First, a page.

Chat GPT - More than a Personal Assistant: Harnessing AI in Qualitative Research - Dr. Dries Van Gasse

In the rapidly evolving digital age, artificial intelligence (AI) has permeated various facets of academia, with qualitative research being no exception. This presentation explores the transformative potential of AI in enhancing qualitative research across the different stages of doing qualitative review. Chat GPT, often perceived as merely a personal assistant, transcends this role by offering a myriad of applications in academic research. Its natural language processing capabilities enable it to understand, generate, and manipulate human language, making it a powerful tool in reviewing literature, preparing data collection, the early classification of research materials, and its applicability in reports. Using AI brings the potential to increase not only the efficiency but also enhances the quality of research by minimizing human error and bias. However, it is crucial to understand what the technology can and cannot. In this talk, we will discuss what artificial intelligence is and how it can help us in our work.

Using AI for better disease management in Alzheimer's disease - Lars Costers (VUB)

Lars will present the results of a study that evaluates an AI-based software tool designed to assist radiologists in interpreting brain MRI scans for Amyloid-related imaging abnormalities (ARIA) in Alzheimer's disease patients. ARIA monitoring is crucial for guiding treatment decisions with amyloid-β–directed monoclonal antibody therapies. Sixteen radiologists participated, analyzing 199 retrospective cases both with and without the software. The findings indicate that the software significantly enhances the accuracy of ARIA detection, making it a valuable asset in the clinical management and safety monitoring of Alzheimer's disease patients under treatment.

Post hoc Calibration of Medical Segmentation Models - Axel-Jan Rousseau

Deep Neural networks have become state-of-the-art when it comes to medical image segmentation. However, the calibration of these models is an often overlooked aspect of the model’s performance, even though a well-calibrated model can provide a measure of uncertainty for its predictions that can be beneficial for the user or in other downstream applications. We investigated several post hoc calibration methods on several medical segmentation tasks. We introduced two spatial extensions of Platt scaling and beta calibration that leverage spatial information available in the segmentation map. We find that post hoc calibration methods are easy to implement and fast, and provide a large improvement in the calibration of the model with only a small change in segmentation quality.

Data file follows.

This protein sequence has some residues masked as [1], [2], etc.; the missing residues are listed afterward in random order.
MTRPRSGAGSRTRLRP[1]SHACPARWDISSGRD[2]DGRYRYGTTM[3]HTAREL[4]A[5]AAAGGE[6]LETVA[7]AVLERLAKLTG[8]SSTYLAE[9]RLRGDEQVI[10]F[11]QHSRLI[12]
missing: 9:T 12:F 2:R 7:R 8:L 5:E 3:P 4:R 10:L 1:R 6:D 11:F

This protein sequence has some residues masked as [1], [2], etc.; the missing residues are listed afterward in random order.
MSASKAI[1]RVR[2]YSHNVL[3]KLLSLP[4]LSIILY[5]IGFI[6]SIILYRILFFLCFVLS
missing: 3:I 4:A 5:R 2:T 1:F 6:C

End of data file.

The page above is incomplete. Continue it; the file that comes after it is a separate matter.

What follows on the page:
The influence of resolution on the predictive power of spatial heterogeneity measures as biomarkers of liver fibrosis - Jari Claes

Spatial heterogeneity of cells in liver biopsies can be used as a biomarker for disease severity of patients. This heterogeneity can be quantified by non-parametric statistics of point pattern data which make use of an aggregation of the point locations. The method and scale of aggregation are usually chosen ad hoc, despite values of the aforementioned statistics being heavily dependent on them. Moreover, in the context of measuring heterogeneity, increasing spatial resolution will not endlessly provide more accuracy. The question then becomes how changes in resolution influence heterogeneity indicators and subsequently how they influence their predictive abilities. In this study, cell level data of liver biopsy tissue taken from chronic Hepatitis B patients is used to analyze this issue. Firstly, Morisita–Horn indices, Shannon indices, and Getis–Ord statistics were evaluated as heterogeneity indicators of different types of cells using multiple resolutions. Secondly, the effect of resolution on the predictive performance of the indices in an ordinal regression model was investigated, as well as their importance in the model. A simulation study was subsequently performed to validate the aforementioned methods. In general, for specific heterogeneity indicators, a downward trend in predictive performance could be observed. While for local measures of heterogeneity, a smaller grid-size is outperforming, global measures have a better performance with medium-sized grids. In addition, the use of both local and global measures of heterogeneity is recommended to improve the predictive performance.